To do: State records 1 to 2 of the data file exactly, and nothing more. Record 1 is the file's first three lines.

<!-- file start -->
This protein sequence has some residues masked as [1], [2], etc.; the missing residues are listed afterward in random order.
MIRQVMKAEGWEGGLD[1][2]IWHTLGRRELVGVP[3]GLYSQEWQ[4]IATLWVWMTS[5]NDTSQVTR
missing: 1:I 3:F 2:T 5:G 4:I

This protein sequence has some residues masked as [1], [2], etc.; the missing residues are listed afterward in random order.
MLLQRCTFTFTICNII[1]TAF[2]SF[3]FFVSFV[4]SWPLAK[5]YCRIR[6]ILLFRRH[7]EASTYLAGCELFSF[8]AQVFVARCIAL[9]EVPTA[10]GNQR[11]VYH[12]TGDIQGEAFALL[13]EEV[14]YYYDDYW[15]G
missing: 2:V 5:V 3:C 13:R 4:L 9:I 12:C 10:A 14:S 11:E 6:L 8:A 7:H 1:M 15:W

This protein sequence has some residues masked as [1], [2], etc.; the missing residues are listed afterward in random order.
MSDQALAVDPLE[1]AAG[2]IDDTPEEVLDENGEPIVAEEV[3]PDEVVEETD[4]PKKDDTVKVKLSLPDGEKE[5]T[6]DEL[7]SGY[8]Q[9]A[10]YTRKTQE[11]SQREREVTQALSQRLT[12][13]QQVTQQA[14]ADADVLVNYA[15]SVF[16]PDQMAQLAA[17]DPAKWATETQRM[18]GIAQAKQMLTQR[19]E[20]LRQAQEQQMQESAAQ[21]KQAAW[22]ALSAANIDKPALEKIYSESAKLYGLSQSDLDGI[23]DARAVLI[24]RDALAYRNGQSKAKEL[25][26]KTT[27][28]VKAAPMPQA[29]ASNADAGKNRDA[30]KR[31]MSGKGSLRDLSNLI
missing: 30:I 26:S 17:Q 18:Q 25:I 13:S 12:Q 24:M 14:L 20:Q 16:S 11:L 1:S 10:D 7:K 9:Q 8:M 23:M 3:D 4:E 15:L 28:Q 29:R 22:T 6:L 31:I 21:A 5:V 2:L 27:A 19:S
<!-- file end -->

This protein sequence has some residues masked as [1], [2], etc.; the missing residues are listed afterward in random order.
MIRQVMKAEGWEGGLD[1][2]IWHTLGRRELVGVP[3]GLYSQEWQ[4]IATLWVWMTS[5]NDTSQVTR
missing: 1:I 3:F 2:T 5:G 4:I

This protein sequence has some residues masked as [1], [2], etc.; the missing residues are listed afterward in random order.
MLLQRCTFTFTICNII[1]TAF[2]SF[3]FFVSFV[4]SWPLAK[5]YCRIR[6]ILLFRRH[7]EASTYLAGCELFSF[8]AQVFVARCIAL[9]EVPTA[10]GNQR[11]VYH[12]TGDIQGEAFALL[13]EEV[14]YYYDDYW[15]G
missing: 2:V 5:V 3:C 13:R 4:L 9:I 12:C 10:A 14:S 11:E 6:L 8:A 7:H 1:M 15:W